Landlocked Scuba Diving in the United States
If you fantasize about learning to scuba dive but the coast is miles away, it doesn't mean you should give up on your dream. In fact, wherever we are in the world, there is usually a diving location much nearer than we think.
Recently, we caught up with a couple of passionate scuba divers who both learned to dive far from the ocean—although, of course, their efforts did ultimately land them exactly where they wanted to be in the end, exploring the deeps of the sea!
We were fascinated to find out that they'd learned to dive in Las Vegas and Fort Wayne. These are certainly not locations that most would associate with scuba diving! However, a little digging revealed that there are amazing resources available to those who want to take their first steps towards open water diving, even when landlocked.
Getting started in your local dive center is excellent preparation for a future spent traveling to amazing diving locations all around the globe. Scuba is also a relatively expensive hobby, making it useful to begin the process of learning close to home before starting to save up for adventure elsewhere!
To inspire you, today we're going to look at scuba diving Las Vegas and scuba diving Fort Wayne. From there, we encourage you to find your nearest diving school so that you can begin the journey toward discovering underwater worlds.
Scuba Diving Las Vegas
Everyone associates the city of Las Vegas with glitzy lights, gambling, and glamor, but few would imagine that it's a destination where PADI scuba diving qualifications can be obtained.
In fact, there are several dive schools within a stone's throw of the strip, with one even named Sin City Scuba, which couldn't be a cooler way to interpret scuba diving Las Vegas style. This particular dive center is worth placing on your bucket list as they're proud recipients of a PADI Green Star™ Dive Center Award.
What does this mean? Well, it recognizes their dedication to eco-friendly choices and conservation practices throughout their business operations.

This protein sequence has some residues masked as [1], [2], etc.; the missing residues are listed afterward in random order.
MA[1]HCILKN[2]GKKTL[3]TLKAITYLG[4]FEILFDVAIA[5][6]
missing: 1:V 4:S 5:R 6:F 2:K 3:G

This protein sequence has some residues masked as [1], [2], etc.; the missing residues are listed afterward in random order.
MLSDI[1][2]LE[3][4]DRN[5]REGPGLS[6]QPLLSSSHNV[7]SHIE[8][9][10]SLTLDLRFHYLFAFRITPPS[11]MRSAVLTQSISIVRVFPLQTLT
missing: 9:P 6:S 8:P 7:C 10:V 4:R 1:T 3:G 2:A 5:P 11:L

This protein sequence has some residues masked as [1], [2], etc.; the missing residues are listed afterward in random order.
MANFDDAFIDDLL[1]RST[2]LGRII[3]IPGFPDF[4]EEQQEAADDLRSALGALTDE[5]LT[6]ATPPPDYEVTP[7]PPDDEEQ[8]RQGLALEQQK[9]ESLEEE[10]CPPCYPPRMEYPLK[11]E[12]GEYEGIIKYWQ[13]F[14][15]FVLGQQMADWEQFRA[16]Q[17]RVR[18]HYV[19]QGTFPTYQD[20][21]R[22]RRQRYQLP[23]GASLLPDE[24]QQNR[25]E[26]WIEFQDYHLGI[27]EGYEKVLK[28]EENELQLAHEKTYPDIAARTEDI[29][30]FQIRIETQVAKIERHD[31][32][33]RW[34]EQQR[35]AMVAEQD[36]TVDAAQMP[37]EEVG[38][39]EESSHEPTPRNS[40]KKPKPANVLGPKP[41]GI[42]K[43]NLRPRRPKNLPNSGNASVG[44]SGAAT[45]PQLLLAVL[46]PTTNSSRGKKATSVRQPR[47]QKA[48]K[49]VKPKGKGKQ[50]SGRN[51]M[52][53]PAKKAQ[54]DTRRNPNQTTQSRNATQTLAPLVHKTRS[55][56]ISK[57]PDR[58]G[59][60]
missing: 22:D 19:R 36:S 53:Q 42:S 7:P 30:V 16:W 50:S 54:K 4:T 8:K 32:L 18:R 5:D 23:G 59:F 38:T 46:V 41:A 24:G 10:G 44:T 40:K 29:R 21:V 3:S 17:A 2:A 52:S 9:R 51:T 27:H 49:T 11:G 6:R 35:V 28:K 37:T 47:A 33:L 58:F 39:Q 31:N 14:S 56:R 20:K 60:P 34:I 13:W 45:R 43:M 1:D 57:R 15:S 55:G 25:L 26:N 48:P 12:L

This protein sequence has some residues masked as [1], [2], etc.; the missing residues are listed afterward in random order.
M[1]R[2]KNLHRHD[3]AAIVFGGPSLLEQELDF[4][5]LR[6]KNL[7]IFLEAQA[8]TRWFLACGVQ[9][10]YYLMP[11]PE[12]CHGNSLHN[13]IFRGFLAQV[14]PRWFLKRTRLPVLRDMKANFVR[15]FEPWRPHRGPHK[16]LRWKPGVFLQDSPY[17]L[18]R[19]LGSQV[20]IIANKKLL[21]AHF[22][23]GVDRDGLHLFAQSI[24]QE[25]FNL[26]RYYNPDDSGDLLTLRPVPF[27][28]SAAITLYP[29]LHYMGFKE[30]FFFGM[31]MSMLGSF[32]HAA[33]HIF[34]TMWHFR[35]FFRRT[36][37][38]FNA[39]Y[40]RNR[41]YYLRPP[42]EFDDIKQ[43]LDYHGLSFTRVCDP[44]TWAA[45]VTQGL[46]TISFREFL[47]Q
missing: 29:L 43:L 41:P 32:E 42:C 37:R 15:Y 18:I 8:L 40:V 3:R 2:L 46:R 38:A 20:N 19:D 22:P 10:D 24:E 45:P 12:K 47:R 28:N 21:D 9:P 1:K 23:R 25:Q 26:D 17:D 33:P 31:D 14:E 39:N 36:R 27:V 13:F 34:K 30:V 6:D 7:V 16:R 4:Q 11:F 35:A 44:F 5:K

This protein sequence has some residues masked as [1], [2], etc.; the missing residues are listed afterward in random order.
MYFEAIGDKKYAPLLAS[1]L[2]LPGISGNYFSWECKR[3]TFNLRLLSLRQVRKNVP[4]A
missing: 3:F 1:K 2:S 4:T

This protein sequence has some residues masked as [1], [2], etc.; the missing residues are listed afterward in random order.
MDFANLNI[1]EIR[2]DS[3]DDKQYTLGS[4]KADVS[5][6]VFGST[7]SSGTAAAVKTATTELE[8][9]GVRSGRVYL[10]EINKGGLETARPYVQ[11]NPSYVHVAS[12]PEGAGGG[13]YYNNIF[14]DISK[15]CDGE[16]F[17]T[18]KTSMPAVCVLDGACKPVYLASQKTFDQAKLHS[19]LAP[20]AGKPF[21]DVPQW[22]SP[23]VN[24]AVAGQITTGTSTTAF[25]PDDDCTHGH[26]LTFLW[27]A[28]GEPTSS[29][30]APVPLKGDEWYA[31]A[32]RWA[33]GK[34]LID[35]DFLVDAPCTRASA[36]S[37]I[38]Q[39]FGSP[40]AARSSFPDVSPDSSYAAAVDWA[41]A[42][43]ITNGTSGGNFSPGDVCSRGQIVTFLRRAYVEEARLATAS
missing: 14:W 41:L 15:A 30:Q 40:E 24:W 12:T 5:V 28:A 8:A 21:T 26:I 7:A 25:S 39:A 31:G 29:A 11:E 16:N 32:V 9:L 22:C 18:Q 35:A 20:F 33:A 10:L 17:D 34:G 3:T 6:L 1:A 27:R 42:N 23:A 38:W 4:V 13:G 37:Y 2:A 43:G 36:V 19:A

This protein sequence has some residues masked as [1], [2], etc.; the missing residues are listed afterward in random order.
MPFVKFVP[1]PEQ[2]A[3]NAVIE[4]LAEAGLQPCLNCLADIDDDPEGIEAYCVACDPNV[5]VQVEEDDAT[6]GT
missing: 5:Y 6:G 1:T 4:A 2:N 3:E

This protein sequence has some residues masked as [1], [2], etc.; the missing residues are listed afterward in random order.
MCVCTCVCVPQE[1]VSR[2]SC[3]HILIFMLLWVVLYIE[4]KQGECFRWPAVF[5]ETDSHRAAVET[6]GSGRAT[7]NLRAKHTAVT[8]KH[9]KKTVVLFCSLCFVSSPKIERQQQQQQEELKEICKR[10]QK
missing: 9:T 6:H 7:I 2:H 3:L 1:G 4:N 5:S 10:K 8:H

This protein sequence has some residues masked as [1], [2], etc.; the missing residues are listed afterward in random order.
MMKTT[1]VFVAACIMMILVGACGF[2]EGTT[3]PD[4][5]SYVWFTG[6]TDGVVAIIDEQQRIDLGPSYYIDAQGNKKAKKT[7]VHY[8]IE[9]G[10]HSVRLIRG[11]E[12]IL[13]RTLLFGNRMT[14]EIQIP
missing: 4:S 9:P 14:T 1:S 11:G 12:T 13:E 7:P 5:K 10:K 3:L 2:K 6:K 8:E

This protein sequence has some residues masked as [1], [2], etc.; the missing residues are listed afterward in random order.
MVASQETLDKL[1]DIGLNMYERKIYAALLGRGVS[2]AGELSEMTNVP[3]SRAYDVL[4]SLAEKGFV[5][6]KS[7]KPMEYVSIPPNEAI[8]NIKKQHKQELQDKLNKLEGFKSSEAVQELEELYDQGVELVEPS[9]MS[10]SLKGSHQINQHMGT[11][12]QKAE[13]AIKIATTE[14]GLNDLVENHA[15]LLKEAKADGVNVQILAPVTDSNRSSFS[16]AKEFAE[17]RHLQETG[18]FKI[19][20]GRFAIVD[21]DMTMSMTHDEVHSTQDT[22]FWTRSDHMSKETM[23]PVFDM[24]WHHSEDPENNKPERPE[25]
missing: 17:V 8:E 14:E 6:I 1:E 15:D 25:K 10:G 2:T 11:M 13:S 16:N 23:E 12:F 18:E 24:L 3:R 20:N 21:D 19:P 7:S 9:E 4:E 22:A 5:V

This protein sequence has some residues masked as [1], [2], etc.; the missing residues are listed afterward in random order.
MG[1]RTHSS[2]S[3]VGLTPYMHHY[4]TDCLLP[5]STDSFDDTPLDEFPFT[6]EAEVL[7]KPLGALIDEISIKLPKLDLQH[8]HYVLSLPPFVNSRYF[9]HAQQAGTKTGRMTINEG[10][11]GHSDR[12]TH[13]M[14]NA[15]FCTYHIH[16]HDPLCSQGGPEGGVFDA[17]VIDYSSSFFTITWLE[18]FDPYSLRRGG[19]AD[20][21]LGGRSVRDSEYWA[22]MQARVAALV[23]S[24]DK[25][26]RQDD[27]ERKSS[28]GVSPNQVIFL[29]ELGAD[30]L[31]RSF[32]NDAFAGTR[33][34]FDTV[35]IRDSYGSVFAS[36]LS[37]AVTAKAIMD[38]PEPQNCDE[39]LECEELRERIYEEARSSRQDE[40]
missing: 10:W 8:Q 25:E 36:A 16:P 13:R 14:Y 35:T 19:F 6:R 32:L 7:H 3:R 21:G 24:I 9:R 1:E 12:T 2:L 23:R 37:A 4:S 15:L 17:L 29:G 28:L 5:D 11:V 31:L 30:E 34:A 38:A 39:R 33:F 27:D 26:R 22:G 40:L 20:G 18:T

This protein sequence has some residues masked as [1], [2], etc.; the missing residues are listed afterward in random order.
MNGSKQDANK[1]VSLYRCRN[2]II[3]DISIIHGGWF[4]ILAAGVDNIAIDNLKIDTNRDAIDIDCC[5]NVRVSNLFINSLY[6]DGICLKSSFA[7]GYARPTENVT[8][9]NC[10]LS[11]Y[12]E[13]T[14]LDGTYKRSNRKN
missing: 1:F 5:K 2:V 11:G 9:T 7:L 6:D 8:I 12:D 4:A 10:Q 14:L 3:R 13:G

If you are keen to get your Open Water Diver certification—a globally recognized dive license that will open the door to scuba diving adventures everywhere—you can do this in Las Vegas too.
Sin City Scuba and their fellow dive centers are able to offer this PADI course. That's because there is indeed a great location nearby where trainee divers can rack up the necessary open water diving experiences to qualify!
When leaving the confines of a swimming pool, groups are taken out to the Lake Mead National Recreation Area, which includes Lake Mead and Lake Mohave.
And if you imagine that diving in a freshwater lake couldn't be as exciting as diving in the ocean, think again. Divers can meet a diversity of different fish types here, experience drift diving near the Hoover Dam, and explore a range of submerged environments at different depths—both natural and man-made—that cater to novices and advanced divers alike.
However, there are even more thrilling things waiting beneath the waves for those who have reached an advanced enough level to check them out.
The thing that makes Lake Mead so famous within the scuba diving Las Vegas community is the presence of a crashed B-29 Superfortress airplane. Resting at around 115 feet depth, the sizable airplane was rediscovered in 2001, and in 2007 the National Park Service set up a buoy-mounted down line and crossover line that divers can follow to reach the airplane.